Von Békésy, Georg (1899-1972) was a Hungarian-born American physicist won the 1961 Nobel Prize in medicine or physiology for his research on the physical mechanism of hearing. He was the first physicst to win the prize.

Von Békésy was born in 1899 in Budapest. His father was a diplomat, and von Békésy grew up in several cities besides Budapest, including Munich, Constantinople, and Zurich. He graduated with a degree in chemistry from the University of Bern, Switzerland, in 1920. In 1923, he prepared his dissertation on fluid dynamics and earned a Ph.D. degree in physics from the University of Budapest. He then worked as a communications engineer in the laboratory of the Hungarian Postal, Telephone and Telegraph System. There, he investigated the cause of persistent malfunctions in the telephone system, which he ultimately discovered were due to sound distortions in the earphones of the receivers. This work led to von Békésy's interest in how the human ear functions.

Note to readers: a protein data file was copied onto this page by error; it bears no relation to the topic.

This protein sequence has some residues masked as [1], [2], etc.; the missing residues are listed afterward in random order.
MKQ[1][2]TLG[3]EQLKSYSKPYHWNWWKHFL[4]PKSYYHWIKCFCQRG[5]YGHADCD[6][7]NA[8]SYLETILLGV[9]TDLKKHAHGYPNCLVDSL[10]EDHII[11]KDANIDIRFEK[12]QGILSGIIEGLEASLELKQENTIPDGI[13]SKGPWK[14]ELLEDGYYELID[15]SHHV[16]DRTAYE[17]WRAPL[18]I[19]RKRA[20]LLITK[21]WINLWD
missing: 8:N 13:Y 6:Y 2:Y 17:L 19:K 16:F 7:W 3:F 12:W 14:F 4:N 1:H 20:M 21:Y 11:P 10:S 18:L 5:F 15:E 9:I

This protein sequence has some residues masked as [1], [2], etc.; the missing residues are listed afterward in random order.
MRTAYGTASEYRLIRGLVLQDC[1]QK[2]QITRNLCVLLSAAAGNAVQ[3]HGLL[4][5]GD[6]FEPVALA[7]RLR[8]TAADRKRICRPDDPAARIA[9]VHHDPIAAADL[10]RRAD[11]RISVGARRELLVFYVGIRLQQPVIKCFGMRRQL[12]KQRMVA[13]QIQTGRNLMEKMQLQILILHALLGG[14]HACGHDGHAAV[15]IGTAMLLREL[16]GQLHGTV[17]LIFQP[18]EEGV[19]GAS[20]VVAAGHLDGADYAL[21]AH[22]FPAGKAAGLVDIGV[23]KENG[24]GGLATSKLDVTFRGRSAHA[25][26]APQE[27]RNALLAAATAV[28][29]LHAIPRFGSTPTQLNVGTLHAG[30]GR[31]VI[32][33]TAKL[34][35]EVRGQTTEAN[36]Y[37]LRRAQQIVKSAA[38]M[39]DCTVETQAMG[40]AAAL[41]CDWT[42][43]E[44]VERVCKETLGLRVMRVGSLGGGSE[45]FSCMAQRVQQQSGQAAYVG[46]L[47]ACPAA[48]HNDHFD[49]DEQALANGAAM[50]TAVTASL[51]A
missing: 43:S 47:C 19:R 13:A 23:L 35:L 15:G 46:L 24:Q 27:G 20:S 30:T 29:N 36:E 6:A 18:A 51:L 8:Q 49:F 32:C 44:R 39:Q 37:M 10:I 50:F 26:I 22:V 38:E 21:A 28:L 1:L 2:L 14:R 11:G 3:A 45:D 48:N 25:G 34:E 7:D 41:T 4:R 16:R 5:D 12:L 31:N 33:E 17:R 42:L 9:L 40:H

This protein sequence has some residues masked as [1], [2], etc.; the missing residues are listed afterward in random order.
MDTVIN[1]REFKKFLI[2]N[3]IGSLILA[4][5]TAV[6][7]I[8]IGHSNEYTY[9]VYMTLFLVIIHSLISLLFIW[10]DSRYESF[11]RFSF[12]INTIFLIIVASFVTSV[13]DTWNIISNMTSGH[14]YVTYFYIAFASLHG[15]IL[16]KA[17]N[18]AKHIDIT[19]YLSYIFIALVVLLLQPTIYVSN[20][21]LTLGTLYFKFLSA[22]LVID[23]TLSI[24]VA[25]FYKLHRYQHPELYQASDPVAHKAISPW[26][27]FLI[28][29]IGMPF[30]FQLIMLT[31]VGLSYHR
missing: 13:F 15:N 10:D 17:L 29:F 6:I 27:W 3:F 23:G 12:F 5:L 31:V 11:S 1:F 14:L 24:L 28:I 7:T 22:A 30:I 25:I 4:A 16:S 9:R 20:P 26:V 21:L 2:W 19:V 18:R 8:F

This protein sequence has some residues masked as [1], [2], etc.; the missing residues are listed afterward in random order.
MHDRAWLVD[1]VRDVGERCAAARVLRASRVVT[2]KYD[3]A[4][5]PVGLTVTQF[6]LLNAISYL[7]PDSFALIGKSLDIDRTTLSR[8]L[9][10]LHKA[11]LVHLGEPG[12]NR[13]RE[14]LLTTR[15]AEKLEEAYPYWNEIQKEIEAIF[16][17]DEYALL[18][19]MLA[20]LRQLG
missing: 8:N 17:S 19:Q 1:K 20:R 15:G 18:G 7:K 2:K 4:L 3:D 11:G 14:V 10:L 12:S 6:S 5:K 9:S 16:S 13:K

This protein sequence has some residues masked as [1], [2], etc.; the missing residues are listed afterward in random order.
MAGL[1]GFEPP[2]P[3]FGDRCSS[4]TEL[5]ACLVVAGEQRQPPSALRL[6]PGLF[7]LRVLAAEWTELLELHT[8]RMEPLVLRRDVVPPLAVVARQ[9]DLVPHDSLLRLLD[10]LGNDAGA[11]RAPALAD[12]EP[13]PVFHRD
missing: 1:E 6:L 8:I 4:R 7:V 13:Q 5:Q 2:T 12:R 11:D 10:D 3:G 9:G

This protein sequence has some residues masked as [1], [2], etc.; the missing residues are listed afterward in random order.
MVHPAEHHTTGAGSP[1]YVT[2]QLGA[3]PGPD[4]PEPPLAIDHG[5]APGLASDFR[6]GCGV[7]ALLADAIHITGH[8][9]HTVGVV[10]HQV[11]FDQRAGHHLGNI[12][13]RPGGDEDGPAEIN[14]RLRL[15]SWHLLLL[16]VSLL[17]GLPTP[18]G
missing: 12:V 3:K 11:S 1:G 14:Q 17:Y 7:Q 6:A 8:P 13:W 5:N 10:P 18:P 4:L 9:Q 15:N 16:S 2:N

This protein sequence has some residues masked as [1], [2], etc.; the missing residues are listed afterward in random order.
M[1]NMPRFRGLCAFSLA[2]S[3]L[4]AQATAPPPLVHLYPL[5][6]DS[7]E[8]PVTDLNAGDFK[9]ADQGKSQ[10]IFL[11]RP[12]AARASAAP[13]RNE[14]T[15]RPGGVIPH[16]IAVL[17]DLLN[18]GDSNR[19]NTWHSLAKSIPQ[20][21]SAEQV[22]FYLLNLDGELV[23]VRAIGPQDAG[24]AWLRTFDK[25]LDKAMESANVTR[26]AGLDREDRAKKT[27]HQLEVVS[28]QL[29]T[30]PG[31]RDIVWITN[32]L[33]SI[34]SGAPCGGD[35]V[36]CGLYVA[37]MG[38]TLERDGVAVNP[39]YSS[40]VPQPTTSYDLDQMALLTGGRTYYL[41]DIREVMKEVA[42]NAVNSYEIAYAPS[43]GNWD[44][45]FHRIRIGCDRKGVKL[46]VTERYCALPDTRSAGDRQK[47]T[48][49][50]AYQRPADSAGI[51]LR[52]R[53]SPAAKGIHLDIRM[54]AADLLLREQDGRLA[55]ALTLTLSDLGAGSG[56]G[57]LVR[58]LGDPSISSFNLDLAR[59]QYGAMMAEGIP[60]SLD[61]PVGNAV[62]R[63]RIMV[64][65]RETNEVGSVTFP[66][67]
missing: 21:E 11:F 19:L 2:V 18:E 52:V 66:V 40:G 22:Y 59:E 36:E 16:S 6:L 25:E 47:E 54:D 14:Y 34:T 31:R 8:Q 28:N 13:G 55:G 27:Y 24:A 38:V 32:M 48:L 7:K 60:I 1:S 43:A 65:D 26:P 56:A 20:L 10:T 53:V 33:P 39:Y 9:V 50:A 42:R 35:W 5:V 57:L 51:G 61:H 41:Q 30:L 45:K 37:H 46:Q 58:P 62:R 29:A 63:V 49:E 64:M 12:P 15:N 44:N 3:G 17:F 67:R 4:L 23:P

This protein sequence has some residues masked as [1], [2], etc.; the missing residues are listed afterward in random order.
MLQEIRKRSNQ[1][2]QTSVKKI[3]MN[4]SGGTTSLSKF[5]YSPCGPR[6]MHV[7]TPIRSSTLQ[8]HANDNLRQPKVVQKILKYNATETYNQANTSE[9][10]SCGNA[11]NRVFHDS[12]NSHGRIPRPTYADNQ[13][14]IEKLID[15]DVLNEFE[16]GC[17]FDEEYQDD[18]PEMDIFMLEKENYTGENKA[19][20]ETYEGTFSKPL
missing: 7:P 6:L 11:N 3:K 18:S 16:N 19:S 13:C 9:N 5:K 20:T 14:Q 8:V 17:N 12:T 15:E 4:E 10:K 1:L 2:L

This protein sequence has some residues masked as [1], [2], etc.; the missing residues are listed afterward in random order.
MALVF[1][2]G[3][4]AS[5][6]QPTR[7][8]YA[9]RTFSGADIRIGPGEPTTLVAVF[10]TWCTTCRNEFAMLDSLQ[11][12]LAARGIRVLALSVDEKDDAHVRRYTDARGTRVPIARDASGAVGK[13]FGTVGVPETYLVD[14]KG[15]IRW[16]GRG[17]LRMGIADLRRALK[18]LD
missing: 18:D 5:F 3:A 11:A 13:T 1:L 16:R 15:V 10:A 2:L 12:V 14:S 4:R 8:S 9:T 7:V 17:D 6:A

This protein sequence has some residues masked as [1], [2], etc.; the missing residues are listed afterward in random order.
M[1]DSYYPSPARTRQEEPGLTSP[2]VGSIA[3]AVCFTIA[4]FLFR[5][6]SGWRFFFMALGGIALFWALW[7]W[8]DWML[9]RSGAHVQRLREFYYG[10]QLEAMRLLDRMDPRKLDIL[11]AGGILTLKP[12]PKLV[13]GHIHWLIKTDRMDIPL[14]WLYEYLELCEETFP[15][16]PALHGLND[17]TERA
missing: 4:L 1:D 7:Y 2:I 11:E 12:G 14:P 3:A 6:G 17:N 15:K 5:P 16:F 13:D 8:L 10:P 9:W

Von Békésy worked primarily for the telephone company until 1946. He was also a lecturer (1932–1939), a special professor (1939–1940), and a full professor (1940–1946) at the University of Budapest. From 1946 to 1947, he conducted research at the Karolinska Institute in Stockholm, Sweden, where he designed and built very small instruments in order to do inner-ear dissections. In 1947, he was appointed research lecturer at the psycho-acoustic laboratory at Harvard University. From 1949 to 1966, he was a senior research fellow there. He designed a model of a cochlea (the spiral canal of the inner ear), and with it demonstrated how sound moves along the cochlea. Sound waves produce a vibration at particular points along the basilar membrane of the cochlea, with the higher-pitched waves peaking nearer the base of the cochlea than the lower pitches. These sound waves stimulate nerve receptors which then send the auditory message to the brain for interpretation.

In 1966, he became professor of sensory sciences at the University of Hawaii, where he stayed until his death in 1972.